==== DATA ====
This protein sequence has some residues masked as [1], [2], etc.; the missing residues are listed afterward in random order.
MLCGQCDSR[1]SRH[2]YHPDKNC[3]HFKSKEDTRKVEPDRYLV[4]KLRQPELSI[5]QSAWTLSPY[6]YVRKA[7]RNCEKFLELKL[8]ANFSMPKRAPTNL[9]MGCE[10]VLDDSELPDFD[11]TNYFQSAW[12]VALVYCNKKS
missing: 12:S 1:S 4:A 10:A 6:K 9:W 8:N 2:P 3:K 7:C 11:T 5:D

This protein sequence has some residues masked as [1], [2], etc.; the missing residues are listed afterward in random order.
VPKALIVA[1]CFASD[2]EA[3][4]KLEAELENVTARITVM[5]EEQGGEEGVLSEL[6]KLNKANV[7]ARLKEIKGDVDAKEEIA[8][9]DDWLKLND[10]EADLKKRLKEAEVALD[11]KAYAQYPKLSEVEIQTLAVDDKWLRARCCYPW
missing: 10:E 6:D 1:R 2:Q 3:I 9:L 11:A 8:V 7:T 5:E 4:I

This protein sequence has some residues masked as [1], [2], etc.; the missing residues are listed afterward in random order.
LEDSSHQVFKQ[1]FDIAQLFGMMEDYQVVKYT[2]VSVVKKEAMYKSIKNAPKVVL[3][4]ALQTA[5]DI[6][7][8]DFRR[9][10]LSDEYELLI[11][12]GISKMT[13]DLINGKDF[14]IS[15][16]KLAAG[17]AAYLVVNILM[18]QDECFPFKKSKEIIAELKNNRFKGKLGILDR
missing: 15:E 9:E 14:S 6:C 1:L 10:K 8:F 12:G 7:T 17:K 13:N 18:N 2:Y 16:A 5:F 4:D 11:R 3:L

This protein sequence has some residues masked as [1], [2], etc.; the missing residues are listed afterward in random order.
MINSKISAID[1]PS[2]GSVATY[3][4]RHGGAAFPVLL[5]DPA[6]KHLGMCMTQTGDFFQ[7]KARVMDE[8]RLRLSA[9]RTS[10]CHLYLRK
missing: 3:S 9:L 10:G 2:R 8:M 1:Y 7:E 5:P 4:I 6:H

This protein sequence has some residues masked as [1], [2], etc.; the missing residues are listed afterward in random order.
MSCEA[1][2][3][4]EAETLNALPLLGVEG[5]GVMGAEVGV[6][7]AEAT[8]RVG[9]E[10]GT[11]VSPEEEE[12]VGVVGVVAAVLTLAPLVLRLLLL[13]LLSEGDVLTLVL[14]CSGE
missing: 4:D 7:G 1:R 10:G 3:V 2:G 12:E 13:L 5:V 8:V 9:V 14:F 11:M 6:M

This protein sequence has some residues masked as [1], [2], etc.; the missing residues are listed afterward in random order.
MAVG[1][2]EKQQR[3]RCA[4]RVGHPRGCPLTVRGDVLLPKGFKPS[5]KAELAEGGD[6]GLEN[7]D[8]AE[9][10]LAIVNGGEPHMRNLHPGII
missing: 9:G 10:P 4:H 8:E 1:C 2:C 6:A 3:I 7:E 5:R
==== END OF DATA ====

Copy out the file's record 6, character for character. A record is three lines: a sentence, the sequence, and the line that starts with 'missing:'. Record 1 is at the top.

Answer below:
This protein sequence has some residues masked as [1], [2], etc.; the missing residues are listed afterward in random order.
MAVG[1][2]EKQQR[3]RCA[4]RVGHPRGCPLTVRGDVLLPKGFKPS[5]KAELAEGGD[6]GLEN[7]D[8]AE[9][10]LAIVNGGEPHMRNLHPGII
missing: 9:G 10:P 4:H 8:E 1:C 2:C 6:A 3:I 7:E 5:R